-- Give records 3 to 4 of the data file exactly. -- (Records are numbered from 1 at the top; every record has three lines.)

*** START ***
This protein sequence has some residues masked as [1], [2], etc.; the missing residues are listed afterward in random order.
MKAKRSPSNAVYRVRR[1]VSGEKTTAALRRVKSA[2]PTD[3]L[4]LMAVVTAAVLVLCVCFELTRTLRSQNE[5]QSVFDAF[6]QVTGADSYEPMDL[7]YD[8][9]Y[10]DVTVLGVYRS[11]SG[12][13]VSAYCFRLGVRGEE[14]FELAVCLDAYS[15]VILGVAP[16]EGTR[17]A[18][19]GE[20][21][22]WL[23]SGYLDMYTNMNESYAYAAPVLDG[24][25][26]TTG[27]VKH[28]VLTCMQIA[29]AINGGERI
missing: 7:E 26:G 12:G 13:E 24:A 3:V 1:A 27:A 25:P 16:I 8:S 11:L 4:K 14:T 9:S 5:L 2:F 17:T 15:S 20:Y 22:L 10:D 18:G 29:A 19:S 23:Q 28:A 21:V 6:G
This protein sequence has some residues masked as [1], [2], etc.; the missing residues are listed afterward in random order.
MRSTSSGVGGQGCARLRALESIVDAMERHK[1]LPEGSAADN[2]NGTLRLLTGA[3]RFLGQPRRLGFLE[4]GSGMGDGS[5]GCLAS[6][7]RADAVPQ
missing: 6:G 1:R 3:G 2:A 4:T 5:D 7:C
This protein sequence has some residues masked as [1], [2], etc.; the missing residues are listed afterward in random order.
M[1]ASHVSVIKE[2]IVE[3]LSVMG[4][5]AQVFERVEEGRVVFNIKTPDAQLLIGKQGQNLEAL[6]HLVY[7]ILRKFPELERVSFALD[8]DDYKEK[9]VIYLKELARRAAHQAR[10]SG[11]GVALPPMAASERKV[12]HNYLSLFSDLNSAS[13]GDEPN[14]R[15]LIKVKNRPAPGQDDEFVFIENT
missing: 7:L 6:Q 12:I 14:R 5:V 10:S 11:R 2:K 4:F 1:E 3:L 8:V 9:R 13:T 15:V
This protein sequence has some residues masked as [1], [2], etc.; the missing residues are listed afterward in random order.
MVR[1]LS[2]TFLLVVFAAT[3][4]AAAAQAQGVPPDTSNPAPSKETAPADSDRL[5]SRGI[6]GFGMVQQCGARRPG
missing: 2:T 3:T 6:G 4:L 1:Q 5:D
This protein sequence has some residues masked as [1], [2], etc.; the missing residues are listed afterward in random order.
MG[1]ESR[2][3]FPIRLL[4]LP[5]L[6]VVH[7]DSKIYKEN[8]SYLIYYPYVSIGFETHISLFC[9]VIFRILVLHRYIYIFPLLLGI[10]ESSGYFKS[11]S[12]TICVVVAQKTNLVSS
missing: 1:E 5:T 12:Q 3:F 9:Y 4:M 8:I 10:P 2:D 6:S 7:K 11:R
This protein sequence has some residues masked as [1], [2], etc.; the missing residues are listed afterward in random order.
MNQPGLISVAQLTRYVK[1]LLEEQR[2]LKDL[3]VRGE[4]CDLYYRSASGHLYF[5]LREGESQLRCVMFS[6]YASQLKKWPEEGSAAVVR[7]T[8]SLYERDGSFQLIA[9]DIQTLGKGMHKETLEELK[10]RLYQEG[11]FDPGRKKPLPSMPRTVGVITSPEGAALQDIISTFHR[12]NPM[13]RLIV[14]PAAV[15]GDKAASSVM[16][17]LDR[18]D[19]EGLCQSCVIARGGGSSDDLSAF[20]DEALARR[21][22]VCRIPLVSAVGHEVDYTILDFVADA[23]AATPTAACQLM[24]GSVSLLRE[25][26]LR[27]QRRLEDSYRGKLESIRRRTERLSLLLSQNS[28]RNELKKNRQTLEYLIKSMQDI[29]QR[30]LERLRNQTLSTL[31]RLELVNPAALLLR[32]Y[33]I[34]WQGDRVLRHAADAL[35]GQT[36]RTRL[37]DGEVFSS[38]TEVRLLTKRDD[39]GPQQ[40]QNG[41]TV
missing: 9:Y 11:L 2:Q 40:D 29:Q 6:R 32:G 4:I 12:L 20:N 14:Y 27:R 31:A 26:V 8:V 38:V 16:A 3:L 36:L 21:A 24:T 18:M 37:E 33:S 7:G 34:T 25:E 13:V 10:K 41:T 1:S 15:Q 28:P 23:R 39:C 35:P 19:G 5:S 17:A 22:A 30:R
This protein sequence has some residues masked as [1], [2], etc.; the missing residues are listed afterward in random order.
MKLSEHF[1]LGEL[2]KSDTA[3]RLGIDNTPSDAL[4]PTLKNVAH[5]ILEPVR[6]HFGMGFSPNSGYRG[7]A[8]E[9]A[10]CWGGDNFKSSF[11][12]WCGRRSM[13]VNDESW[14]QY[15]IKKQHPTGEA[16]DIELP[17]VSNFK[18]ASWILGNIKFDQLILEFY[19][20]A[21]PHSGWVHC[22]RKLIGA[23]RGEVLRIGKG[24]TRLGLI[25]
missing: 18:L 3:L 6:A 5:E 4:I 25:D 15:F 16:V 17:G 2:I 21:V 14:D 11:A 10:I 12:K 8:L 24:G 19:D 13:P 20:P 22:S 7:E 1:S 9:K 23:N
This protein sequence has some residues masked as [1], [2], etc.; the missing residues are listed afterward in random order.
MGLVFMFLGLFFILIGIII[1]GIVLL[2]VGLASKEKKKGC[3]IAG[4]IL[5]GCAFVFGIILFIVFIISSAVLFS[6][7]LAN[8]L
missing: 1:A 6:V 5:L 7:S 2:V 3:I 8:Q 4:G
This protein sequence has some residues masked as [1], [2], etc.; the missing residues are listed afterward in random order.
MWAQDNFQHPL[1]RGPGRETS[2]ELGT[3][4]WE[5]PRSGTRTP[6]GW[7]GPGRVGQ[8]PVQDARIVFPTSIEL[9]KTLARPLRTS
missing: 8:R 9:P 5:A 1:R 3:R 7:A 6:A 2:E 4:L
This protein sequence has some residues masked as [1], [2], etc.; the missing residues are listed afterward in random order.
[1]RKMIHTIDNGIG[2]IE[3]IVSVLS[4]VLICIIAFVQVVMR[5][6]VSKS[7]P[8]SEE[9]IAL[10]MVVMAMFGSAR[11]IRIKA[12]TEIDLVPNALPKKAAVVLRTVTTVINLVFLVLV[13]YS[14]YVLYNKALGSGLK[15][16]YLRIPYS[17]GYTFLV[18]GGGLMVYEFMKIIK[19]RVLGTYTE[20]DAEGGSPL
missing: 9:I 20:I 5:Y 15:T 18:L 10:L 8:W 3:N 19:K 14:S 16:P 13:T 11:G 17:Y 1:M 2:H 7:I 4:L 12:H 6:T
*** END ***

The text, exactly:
This protein sequence has some residues masked as [1], [2], etc.; the missing residues are listed afterward in random order.
M[1]ASHVSVIKE[2]IVE[3]LSVMG[4][5]AQVFERVEEGRVVFNIKTPDAQLLIGKQGQNLEAL[6]HLVY[7]ILRKFPELERVSFALD[8]DDYKEK[9]VIYLKELARRAAHQAR[10]SG[11]GVALPPMAASERKV[12]HNYLSLFSDLNSAS[13]GDEPN[14]R[15]LIKVKNRPAPGQDDEFVFIENT
missing: 7:L 6:Q 12:I 14:R 5:V 10:S 11:R 2:K 4:F 1:E 3:L 8:V 9:R 13:T 15:V
This protein sequence has some residues masked as [1], [2], etc.; the missing residues are listed afterward in random order.
MVR[1]LS[2]TFLLVVFAAT[3][4]AAAAQAQGVPPDTSNPAPSKETAPADSDRL[5]SRGI[6]GFGMVQQCGARRPG
missing: 2:T 3:T 6:G 4:L 1:Q 5:D